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Riding #MeToo Wave, State Courts Get Their Ships In Order

By Erin Coe | April 16, 2019, 10:07 PM EDT

Reiko Callner, executive director of the State of Washington Commission on Judicial Conduct since 2005, in an office in Olympia where about 3,000 closed misconduct files are stored. (Tegra Stone Nuess | For Law360)


If the U.S. federal court system is an ocean liner, the state courts are an entire fleet. Getting them to change course takes time.


Last month, the federal judiciary’s policymaking body passed a series of reforms born out of the #MeToo movement that aim to improve reporting procedures and prevent retaliation in instances where court employees have experienced sexual harassment by judges.

There are roughly 2,200 federal judges. But that’s a drop in the bucket compared to the 30,000 judges who helm the nation’s vast state court systems. These judges, untouched by changes at the federal level, handle more than 95% of the litigation in the U.S. They operate under varying bureaucratic structures and are subject to different levels of public oversight.

All states and the District of Columbia have commissions responsible for policing judicial misconduct, but commissions are sometimes limited in how they can impose sanctions. Most commissions, for instance, only have the authority to recommend removal of a judge for behavior like sexual harassment to the state supreme court, and removals remain a rare outcome in these cases.

With 39 states using public elections at some level of the judicial selection process, oversight can be minimal. As Eric Sanders, the lawyer representing former New York law clerk Tricia Moriates in her pending harassment suit against her former boss, put it: “It has to do with who is reviewing the reviewers.”

While publicly available data shows only a small number of state court judges have been sanctioned for sexual misconduct and inappropriate relations with court staff over the last decade, many sources in state court systems across the country suggest the problem is bigger than what the data reveals.

Most state courts are already taking action. A survey by Law360 showed that since the scandal involving former Ninth Circuit Judge Alex Kozinski broke in late 2017, 38 state court systems have updated their policies and procedures for addressing sexual harassment; rolled out related changes, like revamping their training programs and creating groups to study workplace misconduct; or made plans to do so. Ten court systems did not make any changes, and three did not respond to the survey.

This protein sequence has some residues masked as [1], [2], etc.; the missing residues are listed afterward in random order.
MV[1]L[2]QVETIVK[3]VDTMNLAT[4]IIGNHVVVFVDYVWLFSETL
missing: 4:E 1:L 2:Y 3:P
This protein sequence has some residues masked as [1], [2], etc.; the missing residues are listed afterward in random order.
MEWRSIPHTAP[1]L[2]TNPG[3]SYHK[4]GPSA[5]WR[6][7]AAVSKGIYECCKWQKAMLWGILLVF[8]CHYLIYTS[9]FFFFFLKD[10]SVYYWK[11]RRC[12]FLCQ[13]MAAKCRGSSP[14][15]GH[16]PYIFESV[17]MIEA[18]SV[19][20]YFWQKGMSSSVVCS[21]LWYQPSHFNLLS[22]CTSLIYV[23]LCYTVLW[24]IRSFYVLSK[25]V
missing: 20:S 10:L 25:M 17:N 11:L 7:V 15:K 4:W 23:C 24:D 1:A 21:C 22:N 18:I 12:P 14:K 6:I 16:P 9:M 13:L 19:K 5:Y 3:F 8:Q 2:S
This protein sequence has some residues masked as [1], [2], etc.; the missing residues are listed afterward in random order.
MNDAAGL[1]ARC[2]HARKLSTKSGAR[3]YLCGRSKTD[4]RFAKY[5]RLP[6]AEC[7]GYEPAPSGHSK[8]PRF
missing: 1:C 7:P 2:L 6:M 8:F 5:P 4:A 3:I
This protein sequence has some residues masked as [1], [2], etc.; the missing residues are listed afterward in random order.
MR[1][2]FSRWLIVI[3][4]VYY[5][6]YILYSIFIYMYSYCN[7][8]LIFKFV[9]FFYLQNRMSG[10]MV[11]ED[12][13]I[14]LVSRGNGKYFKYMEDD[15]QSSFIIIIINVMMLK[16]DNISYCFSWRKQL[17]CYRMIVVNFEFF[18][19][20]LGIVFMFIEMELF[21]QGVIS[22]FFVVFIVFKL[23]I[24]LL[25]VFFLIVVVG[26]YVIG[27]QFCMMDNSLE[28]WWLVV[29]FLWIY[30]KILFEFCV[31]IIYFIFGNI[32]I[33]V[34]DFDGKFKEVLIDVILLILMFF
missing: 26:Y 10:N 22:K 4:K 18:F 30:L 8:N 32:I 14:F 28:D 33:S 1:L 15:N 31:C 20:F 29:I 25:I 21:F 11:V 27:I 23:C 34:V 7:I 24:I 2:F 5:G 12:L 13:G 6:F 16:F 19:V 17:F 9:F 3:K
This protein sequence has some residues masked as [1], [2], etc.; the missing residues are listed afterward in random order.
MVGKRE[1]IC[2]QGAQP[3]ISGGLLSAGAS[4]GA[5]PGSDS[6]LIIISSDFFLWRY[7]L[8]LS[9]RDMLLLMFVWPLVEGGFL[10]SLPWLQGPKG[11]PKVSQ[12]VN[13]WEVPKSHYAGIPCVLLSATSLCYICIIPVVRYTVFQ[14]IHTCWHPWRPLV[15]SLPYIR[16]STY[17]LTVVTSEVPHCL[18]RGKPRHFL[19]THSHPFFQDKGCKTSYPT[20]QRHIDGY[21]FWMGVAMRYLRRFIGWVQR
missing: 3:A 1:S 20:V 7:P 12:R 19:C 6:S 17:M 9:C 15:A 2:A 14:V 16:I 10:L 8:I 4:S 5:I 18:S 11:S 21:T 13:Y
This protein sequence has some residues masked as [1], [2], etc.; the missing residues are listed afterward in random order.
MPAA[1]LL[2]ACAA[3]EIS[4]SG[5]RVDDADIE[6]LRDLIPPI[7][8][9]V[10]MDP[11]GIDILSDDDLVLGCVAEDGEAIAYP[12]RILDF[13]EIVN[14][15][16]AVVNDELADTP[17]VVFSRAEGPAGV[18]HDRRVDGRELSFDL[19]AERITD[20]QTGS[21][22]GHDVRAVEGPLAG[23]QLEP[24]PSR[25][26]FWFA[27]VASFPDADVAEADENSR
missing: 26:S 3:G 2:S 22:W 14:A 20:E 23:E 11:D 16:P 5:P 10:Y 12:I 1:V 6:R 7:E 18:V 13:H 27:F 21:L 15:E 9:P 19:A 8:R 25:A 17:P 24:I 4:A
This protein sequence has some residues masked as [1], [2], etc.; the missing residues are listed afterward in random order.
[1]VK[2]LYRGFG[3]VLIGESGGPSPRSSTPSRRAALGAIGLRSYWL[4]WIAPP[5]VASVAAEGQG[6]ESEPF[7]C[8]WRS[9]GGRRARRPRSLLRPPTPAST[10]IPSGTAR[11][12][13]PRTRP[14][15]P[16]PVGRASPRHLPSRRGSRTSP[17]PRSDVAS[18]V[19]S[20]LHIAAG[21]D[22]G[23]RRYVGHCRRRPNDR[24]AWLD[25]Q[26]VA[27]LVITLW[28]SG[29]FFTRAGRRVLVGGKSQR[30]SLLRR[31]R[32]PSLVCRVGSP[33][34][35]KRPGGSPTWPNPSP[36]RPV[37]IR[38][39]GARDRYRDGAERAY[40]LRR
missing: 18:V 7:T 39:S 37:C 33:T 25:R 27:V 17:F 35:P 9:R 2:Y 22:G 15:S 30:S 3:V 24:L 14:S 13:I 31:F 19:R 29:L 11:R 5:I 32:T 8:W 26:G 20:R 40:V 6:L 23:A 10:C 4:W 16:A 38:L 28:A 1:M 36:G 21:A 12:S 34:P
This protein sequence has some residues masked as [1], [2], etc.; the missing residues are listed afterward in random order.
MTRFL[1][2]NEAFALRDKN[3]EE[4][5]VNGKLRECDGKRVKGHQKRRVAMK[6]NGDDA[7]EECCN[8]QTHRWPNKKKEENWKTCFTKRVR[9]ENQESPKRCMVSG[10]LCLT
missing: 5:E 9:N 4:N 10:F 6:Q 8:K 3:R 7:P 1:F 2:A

Several states are raising the stakes by releasing details of sexual harassment settlements with judges and broadening the definitions of what falls under the umbrella of harassment. They also are taking more thoughtful approaches to how they train judges and staff.

“Federal courts have the benefit of being extremely unified, while the states have a lot more diversity in their structures and cultures, so there is more diversity in terms of their response to these issues,” said Marla Greenstein, executive director of the Alaska Commission on Judicial Conduct.

California’s Judicial Council, the policymaking body for the state courts, in June 2018 began requiring that any publicly funded settlements involving judicial officers be disclosed in response to public records requests, including deals resolving sexual harassment and discrimination complaints. The rule says judicial officers’ names can’t be redacted from those agreements.

“Judicial independence relies in part on judicial accountability,” California Supreme Court Chief Justice Tani Cantil-Sakauye said in April 2018 ahead of the rule change. “The public has a right to know how the judicial branch spends taxpayer funds.”

The Judicial Council released data last spring showing it has paid $521,000 to settle sexual harassment complaints against judges and court employees since 2011 and nearly $80,000 on outside counsel to investigate allegations involving five judicial officers since 2010.

Many state court systems told Law360 they don’t track or maintain information on sexual harassment settlement payments or outside counsel fees, but a few disclosed some data.

The Montana Judicial Branch said it paid $40,000 to settle one sexual harassment complaint in 2017, the Wisconsin Court System said one complaint settled for $10,000 in 2013, and the Idaho Administrative Office of the Courts said it hired outside counsel in fiscal year 2018 to investigate one personnel complaint for nearly $8,200. The Administrative Office of Pennsylvania Courts said it didn't spend any money on settlements or outside counsel over the last five years. South Dakota said it has data on settlements and outside counsel, but declined to disclose more details.

On the policy front, some state court systems are taking pains to clarify that harassment of any kind is unacceptable. The Washington Supreme Court’s list of prohibited harassment now includes more than 20 categories, from race and gender to HIV status or the use of a service animal.

A month after the state Supreme Court updated its policy in April 2018, all three divisions of the state court of appeals adopted similar policies. And the state Supreme Court’s gender and justice commission is in the process of creating a model policy that might be adopted by the entire Washington judiciary — no easy feat for a nonunified court system.